Thursday August 4, 2022

The Mendocino Voice

As Pacific Gas & Electric (PG&E) moves toward decommissioning the Potter Valley Project, a coalition of environmental groups is readying materials to sue the power company over operations the groups say harm the Eel River’s salmon and trout populations and violate the federal Endangered Species Act (ESA).

The Potter Valley Project is a hydroelectric power plant — more than a century old — designed to generate power and divert water flows from the Eel River to the Russian River. The plant utilizes two dams: Cape Horn Dam at the Van Arsdale Reservoir and Scott Dam at Lake Pillsbury. The future of these dams remains murky and controversial, as government agencies, nonprofits, tribal nations, agricultural stakeholders, and other California citizens all have a vested interest in water rights and land stewardship in the two watersheds. For example, some Lake County residents oppose removing Scott Dam because of Lake Pillsbury’s community significance and value as a reservoir.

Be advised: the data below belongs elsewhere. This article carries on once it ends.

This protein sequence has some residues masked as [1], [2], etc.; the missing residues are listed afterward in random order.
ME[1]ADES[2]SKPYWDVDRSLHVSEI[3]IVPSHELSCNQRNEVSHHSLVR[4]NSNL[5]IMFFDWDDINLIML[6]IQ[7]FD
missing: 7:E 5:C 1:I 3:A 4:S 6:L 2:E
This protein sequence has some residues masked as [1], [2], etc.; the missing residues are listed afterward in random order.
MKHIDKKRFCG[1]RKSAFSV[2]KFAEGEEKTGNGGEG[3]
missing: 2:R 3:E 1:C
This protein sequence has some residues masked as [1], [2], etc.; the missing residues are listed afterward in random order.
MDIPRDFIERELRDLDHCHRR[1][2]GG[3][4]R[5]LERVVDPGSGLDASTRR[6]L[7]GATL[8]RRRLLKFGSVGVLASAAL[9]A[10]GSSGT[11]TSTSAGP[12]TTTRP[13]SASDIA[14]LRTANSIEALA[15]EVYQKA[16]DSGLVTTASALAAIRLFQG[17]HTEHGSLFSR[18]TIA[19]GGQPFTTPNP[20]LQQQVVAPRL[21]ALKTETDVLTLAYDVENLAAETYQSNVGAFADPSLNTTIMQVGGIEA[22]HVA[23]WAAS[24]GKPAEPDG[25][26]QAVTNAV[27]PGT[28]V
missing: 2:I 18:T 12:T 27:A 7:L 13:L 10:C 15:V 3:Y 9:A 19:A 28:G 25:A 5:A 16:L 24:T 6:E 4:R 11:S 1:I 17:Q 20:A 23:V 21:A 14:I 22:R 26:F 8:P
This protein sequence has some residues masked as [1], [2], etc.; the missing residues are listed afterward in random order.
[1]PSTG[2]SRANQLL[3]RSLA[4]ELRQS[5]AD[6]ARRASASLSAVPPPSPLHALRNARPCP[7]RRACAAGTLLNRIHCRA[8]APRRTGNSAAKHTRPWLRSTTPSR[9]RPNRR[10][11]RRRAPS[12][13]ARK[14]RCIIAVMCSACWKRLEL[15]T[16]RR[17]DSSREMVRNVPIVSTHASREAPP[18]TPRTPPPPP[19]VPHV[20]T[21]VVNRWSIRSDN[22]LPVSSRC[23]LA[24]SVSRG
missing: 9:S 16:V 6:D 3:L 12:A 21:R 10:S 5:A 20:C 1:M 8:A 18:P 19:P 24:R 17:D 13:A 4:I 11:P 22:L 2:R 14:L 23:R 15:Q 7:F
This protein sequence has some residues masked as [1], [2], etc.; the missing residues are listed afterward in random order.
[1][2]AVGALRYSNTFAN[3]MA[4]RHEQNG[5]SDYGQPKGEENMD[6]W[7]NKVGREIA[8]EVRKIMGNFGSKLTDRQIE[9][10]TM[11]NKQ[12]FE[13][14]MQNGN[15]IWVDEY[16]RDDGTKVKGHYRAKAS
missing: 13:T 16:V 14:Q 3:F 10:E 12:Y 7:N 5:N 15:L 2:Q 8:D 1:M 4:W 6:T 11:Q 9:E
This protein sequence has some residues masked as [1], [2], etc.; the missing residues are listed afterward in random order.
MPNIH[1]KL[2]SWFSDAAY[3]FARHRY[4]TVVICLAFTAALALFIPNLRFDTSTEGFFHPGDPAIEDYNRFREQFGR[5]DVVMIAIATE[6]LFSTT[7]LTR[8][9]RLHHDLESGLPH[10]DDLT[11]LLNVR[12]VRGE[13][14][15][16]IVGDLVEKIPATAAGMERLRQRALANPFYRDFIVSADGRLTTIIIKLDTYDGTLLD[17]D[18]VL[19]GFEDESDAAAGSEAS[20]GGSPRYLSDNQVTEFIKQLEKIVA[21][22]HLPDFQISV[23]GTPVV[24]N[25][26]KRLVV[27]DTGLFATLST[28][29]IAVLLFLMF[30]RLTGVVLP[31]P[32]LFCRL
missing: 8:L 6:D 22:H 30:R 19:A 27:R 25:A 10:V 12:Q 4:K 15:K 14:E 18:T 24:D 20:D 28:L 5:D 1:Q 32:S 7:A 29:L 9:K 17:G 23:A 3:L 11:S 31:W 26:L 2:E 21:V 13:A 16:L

But those on all sides agree that the Eel River is a critical habitat for California’s populations of coho salmon, Chinook salmon, and steelhead trout, making the fate of these species a significant factor that hangs in the balance when it comes to decommissioning the Potter Valley Project. One species, the Central California Coast coho salmon, is at serious risk of extinction. Critics of the utility company argue that factors caused by the presence of the dams harm these endangered populations, but PG&E has not yet said whether decommissioning would involve removing the dams. 

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